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Staying On Track with a New Baby

First let me say, congratulations!

You’ve either just welcomed a new baby into the house, or you’re about to shortly. What great news! I wish you lived down the street from me so I could bring you a meal and some coffee. Whether you are pregnant or have a newborn – those days are exhausting!

I’m guessing you have an older child who is a good sleeper already (if not, let’s talk so we can get at least one of your kids sleeping through the night!).

Welcome to the world of multiple children. It’s a beautiful chaos.

You may be concerned that your new little arrival may undo all of the work you’ve put into developing good sleep habits, a predictable schedule and the smooth bedtime routine you have with your first child.

Well, you are 100% right. You are in for a challenge. It’s very likely that bringing a new baby home will impact your older child’s sleep habits one way or another.

Here are the top two reasons:

  1. Your newborn is going to wake up numerous times a night and make some noise, which is likely to wake up your toddler.

  2. Your toddler’s world is going to turn upside down at the addition of a new baby brother or sister.

Let’s look at the number one first. Newborn babies make noise. They will cry when their diaper is being changed, they will cry when they are hungry, tired, etc. There will be noise throughout the night. But, there is not much you can do about this.

Your best bet here is to keep your newborn in your room and get your toddler into their own room. Hopefully that’s down the hall a bit, but noise can travel really well in some houses and your toddler may wake up at night.

Depending on their age, tell your child that their new baby brother or sister will sometimes cry in the night and that’s what babies do. They are ok and you are taking care of anything baby needs. Some older siblings are very concerned with their new baby brother or sister crying!

You can also use a white noise machine to drown out some of the sound. Just make sure it’s not too close to your child’s head and that it’s no louder than 85 decibels.

One more thing you can do is make sure your toddler is in a crib. It can be VERY tempting to move a toddler to a big kid bed in order to pass the crib down to the baby. Please don’t let this be the reason your toddler is switching beds! Your new baby will be just fine in a bassinet or pack n play (or you can borrow a crib from someone!). The confines of the crib gives your child a sense of security (and – hopefully – keeps them in their bed at night!), both things that will be very valuable as their “norm” is about to change.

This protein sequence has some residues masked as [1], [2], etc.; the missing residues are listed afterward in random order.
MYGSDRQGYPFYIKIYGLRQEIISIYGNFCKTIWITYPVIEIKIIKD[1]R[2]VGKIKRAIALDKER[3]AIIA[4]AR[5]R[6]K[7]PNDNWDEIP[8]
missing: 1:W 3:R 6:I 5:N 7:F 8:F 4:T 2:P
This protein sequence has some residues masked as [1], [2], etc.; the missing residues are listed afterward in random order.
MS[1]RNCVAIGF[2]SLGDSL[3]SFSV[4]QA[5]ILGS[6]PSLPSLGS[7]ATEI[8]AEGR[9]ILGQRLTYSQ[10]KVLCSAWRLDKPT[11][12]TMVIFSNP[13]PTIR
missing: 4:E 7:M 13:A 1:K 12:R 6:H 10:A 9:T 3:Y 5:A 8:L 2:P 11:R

That’s the easy one. Now let’s tackle number two.

Your toddler has been living a certain way his or her whole life. Lots of attention from mom and dad, everything is the same. Routine and consistency. Your toddler doesn’t want anything to change.

When a new baby is brought home, it can bring up all sorts of feelings in our toddlers! Jealousy, fear, excitement, hesitation. Regardless of how your toddler feels about their new little sibling, things are certainly about to change.

It’s very common for a toddler to experience a regression in their sleep as well as their ability to adapt to change. You might encounter…

  • More requests for cuddles

  • If they’re in a big kid bed, they may ask to go back into the crib

  • Your toddler asking to sleep in your room

  • Neediness and clinginess during the bedtime routine

How does this affect sleep you may ask?

When parents start to feel guilty about the attention that has been taken away from their toddler, they start to make concessions at bedtime. Extra stories, longer cuddles, getting into bed with them, and so on.

I totally get it. I had enormous guilt when my babies were born and I didn’t have the same amount of energy for my toddler(s). Pair that with all the hormones and a lack of sleep and you just feel defeated.

Any parent would do anything to make sure their child feels loved, cherished and secure. Why shouldn’t we give them everything they ask for at bedtime?

Let me answer with a wonderful quote about toddlers...

“Toddlers are like little night watchmen. They go around checking all the doors, but don’t really want to find any of them open.”

Kids this age test boundaries ALL THE TIME. Here’s a secret though… they aren’t testing in hopes that you cave at every turn. They want to make sure the boundaries exist! It gives toddlers an enormous sense of security when they know the rules and expectations are unchanging.

It doesn’t always seem to be true, but I can assure you that the more often you give in, the more they will ask for. Then there becomes a shift in control where your toddler now calls the shots. This can cause even more acting out! They feel much more secure and relaxed when they know their parents have things under control.

So when you bring your new baby home and your toddler starts acting out, be consistent. Keep bedtime routines the same, the same sleep conditions, try to keep as much of their little world as possible from shifting because everything else around them just turned upside down.

*Extra Tip*

During the day, carve out 15 minutes of time daily to give to your toddler. That’s 15 minutes of undivided attention from one parent daily. We call it "Special Time" in our house. Let them decide what to do. There are no limits, no expectations. Just playing together. This dedicated time each day will do wonders for your toddler’s ability to handle the changes all around him/her.

When you start to feel guilty, please remember that you are an incredible parent. When you refuse to bend to your toddler’s will you are doing the best thing for them. You are giving them a loving, secure home that they will reap the benefits from for life.


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